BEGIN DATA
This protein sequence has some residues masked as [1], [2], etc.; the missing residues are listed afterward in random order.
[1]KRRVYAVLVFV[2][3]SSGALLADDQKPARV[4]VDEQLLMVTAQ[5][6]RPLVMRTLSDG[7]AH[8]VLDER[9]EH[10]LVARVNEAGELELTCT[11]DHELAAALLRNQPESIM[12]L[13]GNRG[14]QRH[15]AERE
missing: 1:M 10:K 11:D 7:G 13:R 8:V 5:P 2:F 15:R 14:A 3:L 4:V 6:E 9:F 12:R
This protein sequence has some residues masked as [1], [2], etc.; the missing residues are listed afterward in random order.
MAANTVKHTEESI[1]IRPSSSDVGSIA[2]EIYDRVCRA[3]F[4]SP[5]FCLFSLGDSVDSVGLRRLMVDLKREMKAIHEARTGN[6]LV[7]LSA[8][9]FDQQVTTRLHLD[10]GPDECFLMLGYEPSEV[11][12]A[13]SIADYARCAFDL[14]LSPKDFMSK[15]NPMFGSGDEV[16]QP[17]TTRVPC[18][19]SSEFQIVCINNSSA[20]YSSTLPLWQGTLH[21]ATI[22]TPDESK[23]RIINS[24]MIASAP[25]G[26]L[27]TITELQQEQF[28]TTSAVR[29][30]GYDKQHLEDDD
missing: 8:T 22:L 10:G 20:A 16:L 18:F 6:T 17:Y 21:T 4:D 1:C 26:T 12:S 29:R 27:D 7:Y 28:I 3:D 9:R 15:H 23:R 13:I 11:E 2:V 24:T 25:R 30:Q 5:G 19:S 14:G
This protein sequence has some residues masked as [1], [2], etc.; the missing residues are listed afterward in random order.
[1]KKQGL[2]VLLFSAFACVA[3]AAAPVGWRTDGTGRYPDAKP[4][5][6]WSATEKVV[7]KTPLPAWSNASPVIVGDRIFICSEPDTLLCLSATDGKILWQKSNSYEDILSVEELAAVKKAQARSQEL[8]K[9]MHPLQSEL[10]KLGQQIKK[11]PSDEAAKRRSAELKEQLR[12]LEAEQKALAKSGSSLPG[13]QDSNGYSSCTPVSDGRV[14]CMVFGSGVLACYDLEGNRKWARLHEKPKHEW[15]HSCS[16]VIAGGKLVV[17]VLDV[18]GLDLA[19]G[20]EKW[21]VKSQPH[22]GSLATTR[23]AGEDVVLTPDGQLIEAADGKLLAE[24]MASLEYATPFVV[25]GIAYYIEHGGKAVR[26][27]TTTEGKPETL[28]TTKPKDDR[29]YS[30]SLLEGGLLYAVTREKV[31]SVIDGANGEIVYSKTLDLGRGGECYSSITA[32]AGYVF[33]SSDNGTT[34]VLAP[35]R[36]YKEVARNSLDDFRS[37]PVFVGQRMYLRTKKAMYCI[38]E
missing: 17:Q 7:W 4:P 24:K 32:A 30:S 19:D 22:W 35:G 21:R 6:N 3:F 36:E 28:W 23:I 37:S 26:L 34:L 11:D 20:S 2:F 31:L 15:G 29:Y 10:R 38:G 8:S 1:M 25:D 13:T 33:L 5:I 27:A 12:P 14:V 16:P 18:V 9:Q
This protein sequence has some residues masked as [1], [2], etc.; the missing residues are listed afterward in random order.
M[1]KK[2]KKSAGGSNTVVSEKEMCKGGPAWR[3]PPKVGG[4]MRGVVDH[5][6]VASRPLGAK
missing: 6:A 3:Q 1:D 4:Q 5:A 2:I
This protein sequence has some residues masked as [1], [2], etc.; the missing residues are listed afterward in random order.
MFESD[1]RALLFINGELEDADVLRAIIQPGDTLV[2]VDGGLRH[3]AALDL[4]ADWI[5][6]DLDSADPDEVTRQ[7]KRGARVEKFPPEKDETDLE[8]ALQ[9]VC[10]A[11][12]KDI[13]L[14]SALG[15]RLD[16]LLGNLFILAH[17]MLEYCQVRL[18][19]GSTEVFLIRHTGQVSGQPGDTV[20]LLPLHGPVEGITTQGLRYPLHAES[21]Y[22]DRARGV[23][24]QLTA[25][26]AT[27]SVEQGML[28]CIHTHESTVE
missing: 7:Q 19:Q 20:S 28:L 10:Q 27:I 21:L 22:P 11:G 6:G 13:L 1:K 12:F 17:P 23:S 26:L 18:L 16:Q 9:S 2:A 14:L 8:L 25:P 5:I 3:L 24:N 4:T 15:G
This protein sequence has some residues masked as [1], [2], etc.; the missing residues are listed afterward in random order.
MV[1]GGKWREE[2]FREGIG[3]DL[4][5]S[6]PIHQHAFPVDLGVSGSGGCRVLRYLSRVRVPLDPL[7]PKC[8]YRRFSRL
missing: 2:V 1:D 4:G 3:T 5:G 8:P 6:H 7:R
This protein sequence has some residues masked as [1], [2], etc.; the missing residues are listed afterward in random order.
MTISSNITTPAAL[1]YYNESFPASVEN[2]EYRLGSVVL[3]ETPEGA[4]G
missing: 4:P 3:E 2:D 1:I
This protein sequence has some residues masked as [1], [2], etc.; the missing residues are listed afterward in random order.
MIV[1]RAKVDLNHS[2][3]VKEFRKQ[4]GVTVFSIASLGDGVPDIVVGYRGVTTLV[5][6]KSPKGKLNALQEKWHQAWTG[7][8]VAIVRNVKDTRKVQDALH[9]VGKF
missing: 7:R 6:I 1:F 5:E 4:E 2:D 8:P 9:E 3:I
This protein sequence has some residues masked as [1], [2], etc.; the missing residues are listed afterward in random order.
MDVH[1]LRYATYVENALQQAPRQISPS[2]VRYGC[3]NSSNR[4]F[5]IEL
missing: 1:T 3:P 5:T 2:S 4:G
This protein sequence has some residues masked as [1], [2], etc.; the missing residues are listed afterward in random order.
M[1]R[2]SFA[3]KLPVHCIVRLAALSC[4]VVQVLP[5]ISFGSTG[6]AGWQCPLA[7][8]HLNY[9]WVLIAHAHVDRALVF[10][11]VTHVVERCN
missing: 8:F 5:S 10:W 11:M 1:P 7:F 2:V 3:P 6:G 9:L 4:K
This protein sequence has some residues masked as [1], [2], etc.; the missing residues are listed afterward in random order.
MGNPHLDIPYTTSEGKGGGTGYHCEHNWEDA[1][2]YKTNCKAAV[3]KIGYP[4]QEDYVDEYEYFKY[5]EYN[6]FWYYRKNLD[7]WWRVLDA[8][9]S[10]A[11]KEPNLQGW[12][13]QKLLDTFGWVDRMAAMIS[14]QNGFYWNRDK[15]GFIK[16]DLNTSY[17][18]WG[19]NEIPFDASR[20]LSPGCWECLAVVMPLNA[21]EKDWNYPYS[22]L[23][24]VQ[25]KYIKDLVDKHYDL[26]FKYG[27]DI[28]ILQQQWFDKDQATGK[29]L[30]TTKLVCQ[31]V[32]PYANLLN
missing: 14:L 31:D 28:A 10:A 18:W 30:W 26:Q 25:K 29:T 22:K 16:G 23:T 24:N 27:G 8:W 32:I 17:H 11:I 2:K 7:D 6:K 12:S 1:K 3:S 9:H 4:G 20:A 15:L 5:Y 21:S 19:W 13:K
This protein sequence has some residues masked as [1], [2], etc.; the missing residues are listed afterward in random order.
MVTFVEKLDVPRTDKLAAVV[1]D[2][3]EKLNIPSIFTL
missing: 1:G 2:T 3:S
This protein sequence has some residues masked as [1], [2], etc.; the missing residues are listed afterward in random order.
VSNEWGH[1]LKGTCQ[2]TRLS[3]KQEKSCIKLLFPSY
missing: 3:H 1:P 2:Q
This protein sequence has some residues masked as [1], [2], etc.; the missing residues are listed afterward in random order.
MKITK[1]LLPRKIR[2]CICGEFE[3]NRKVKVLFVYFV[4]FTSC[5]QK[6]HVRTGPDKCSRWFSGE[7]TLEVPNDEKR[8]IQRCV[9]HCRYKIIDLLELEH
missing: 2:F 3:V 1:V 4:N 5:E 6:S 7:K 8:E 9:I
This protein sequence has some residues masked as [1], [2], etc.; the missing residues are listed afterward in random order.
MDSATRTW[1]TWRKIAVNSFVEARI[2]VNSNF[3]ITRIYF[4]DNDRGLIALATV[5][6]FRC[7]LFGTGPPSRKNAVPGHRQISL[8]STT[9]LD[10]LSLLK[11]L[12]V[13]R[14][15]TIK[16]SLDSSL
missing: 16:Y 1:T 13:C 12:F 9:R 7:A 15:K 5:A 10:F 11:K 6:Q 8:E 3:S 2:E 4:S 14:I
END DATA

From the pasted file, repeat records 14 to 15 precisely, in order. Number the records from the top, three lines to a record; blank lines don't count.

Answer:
This protein sequence has some residues masked as [1], [2], etc.; the missing residues are listed afterward in random order.
MKITK[1]LLPRKIR[2]CICGEFE[3]NRKVKVLFVYFV[4]FTSC[5]QK[6]HVRTGPDKCSRWFSGE[7]TLEVPNDEKR[8]IQRCV[9]HCRYKIIDLLELEH
missing: 2:F 3:V 1:V 4:N 5:E 6:S 7:K 8:E 9:I
This protein sequence has some residues masked as [1], [2], etc.; the missing residues are listed afterward in random order.
MDSATRTW[1]TWRKIAVNSFVEARI[2]VNSNF[3]ITRIYF[4]DNDRGLIALATV[5][6]FRC[7]LFGTGPPSRKNAVPGHRQISL[8]STT[9]LD[10]LSLLK[11]L[12]V[13]R[14][15]TIK[16]SLDSSL
missing: 16:Y 1:T 13:C 12:F 9:R 7:A 15:K 5:A 10:F 11:K 6:Q 8:E 3:S 2:E 4:S 14:I